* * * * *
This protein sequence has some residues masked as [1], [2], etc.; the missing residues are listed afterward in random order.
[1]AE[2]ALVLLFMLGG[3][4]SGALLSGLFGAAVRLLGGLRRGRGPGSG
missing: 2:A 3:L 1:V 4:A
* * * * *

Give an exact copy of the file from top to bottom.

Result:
This protein sequence has some residues masked as [1], [2], etc.; the missing residues are listed afterward in random order.
[1]AE[2]ALVLLFMLGG[3][4]SGALLSGLFGAAVRLLGGLRRGRGPGSG
missing: 2:A 3:L 1:V 4:A